When it came to brainstorming ideas for this column, I had a bit of writer’s block. I’ve already covered my favorite weirdly organized novels and the joys of nonfiction and horror novels, so what on earth could I discuss next? In a way, I feel more and more like an official author every time I write one of these, and with consistent writing comes the inevitable loss for words. So, I took out my hefty collection of every written work of Edgar Allan Poe to get inspired and, sure enough, I was.

Although Poe is perhaps best known for his collection of short stories, such as “The Tell-Tale Heart”(1843) and “The Black Cat”(1843), I enjoy his writing most in his poems. My favorite is “Annabel Lee”(1849), which follows an unnamed narrator as he relives the pain and lifelong love he feels for the titular character after she dies. Poe perfectly intertwines desire and pain, employing beautiful imagery in each stanza as he describes the eternal longing to return to the ocean that colors their life together.

Poetry is a fascinating form of literature. For one, it provides a huge amount of creative freedom. Formal writing in novels, even if lacking punctuation or traditional formatting, still requires sentence structure to convey well-defined messages to the reader. Poetry, however, can be anything under the sun. Some forms, from Shakespearean and Petrarchan sonnets to haikus, have strict rhyming, syllable and stressing rules. Although stricter in formatting, poems actually have incredibly creative layouts, as the author must meticulously choose the perfect words and phrasing in order to create the overall desired presentation. It takes a lot of effort and resourceful adjusting to cut down ideas swirling in the author’s mind and put them into the stiff boxes defined by custom.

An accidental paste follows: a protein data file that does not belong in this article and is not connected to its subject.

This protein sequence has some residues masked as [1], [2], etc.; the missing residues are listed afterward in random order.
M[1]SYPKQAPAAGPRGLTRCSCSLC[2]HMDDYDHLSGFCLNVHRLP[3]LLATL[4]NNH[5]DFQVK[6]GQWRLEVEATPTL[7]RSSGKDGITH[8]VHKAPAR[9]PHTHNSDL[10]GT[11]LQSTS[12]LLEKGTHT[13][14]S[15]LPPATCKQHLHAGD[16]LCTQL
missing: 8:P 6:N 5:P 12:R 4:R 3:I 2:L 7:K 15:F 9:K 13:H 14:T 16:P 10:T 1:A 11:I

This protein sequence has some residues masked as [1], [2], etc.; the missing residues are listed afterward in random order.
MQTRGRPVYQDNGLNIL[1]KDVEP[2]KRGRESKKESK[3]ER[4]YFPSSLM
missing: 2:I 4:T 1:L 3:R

In addition, reading poetry is hardly a passive activity, as it requires more than the comprehension of words on a page. So much of the work in reading poetry is understanding the deeper implications interlaced between the printed words. Poetry requires readers to bring in past experiences and related emotions to add to the story. Readers respond differently to various poems because each one brings in personal details that are nonexistent in other readers. It’s an incredibly active role that readers are able to take and one that is rarely present in longer novels. I have always thought of poetry as being short, incomplete sentences just waiting to be completed. They’re waiting to be finished and changed, only to be erased and rewritten when read by someone new.

Poetry is full of exciting possibilities as well. Because there’s no strict formatting or limits for freeform poetry, anything could happen. I particularly enjoy shape poems — works that create visual shapes on the page as they describe events related to those shapes. Poetry is also interesting as it masterfully uses very few words to say a lot. Because poets can’t reasonably spend dozens of words describing the way the light hits a person’s face, they must utilize their linguistic repertoires to find the one word that fits perfectly.

Another interesting quality of poetry is a typical lack of significant character development. Narrators and characters are often unnamed, and the descriptions of characters are usually blatantly emotionally biased. Poems focus on connecting with deeper emotions and interactions with people and events in the readers’ lives, rather than focusing on the elaboration of fictional characters.

Poetry uses its descriptive powers to relate the fictional with reality, blurring the lines between them until they’re almost inseparable.


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